The Roland, former Parisian jewellers, have retired to Le Havre, where they live happy days. They have two sons: the eldest, Pierre, in his late thirties, brown, thin and nervous, tormented by big plans and subject to unexpected discouragement, has just obtained his degree in medicine. Jean, her five-year-old, fat, blond, placid younger son, has just graduated from law school. They both came to rest after their successful studies.
They were both considering settling in and coveting the young and beautiful widow of a wealthy captain, Mrs. Rosémilly.
During a family fishing trip with Mrs. Rosémilly, the two brothers, to seduce the young woman, engaged in fierce rowing competition. The reader discovers that under an appearance of union and affection, a real rivalry exists between the two brothers.
That same evening, on their return from this sea trip, they learned that Marshal, an old friend of the family, had just died in Paris and that he was leaving all his fortune to Jean. At the port, Pierre congratulates his brother on his new fortune, but he feels an irrepressible inner feeling of jealousy.
This jealousy, fuelled by the insinuations of the pharmacist Marowsko, to whom he has just informed the news ("it will not look good"), and the thoughts of a girl from the brewery ("it is no wonder he looks so little like you") soon turns into an obsessive suspicion: What if Jean was Marshal's natural son?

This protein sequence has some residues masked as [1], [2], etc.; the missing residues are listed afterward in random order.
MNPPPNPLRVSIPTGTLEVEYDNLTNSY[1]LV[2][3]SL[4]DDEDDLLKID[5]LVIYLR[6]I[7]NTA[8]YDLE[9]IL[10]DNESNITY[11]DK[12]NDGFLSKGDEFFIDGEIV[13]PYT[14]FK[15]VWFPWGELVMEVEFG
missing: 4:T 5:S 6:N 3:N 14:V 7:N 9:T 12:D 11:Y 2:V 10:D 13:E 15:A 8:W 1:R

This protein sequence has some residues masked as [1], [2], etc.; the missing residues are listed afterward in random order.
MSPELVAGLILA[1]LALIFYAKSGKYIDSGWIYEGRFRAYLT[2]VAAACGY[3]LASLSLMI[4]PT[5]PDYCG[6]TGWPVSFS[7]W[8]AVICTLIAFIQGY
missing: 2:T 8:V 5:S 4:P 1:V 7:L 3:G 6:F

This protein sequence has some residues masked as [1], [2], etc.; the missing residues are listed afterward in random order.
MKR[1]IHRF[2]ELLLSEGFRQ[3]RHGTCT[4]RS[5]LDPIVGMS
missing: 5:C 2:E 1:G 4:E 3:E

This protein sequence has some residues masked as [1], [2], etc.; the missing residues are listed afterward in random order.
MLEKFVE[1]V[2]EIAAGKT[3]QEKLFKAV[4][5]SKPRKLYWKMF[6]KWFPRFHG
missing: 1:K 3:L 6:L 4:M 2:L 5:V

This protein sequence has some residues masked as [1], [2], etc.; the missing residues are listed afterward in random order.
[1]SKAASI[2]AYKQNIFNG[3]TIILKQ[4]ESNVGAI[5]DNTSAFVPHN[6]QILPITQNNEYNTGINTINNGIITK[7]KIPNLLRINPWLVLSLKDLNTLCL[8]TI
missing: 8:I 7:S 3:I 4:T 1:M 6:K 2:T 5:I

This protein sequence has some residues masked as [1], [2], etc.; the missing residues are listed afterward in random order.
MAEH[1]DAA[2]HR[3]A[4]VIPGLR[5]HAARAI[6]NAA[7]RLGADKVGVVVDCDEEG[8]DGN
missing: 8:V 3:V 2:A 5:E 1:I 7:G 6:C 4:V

Pierre, very shocked, disrupts the happy family meal.
He goes out to sea, but is very affected by the suspicions raised by the remarks of his relatives. He fails to understand why only John inherited Marshal's fortune, even though he had known him since he was a child.
The fog forces him to go home. He then began a "meticulous investigation" to unravel this mystery. He then remembers that when John was born, the portrait of Marshal was taken off the wall.
He asks his mother where the portrait of Marshal is. He lets her know that he knows everything. A trip to Trouville, from which he hopes for a diversion, unfortunately did not change his mind. His mother's attitude towards the portrait, and the similarity he notes between Marshal and his brother, transform doubt into "intolerable certainty".
Unhappy, tortured by this secret and by the remorse that makes him ashamed of himself, Peter torments his mother. On the occasion of a trip to the beach, he declared himself to Mrs Rosémilly, who did not remain indifferent to his advances.
Jean has moved into a new apartment, which makes Pierre jealous. The two brothers quarrel. Peter, in anger, revealed the truth to his brother without hesitation: "You are the son of a man who left you his fortune". Their mother, who is in the next room, certainly hears this horrible confession.
Jean's mother confirmed this secret to him: "You are not Roland's son". She wants to leave forever, but Jean begs her to stay. Mother and son reconcile.
Pierre wanted to leave and decided to embark as a doctor on a transatlantic liner.
Mr. Roland does not suspect the tragedy that is taking place in his family, so in this last chapter we find the same protagonists as at the beginning of the novel. Only Pierre is missing. All this group was gathered in the same boat to greet the departure of La Lorraine, on board which Pierre began a new "life of a vagrant convict".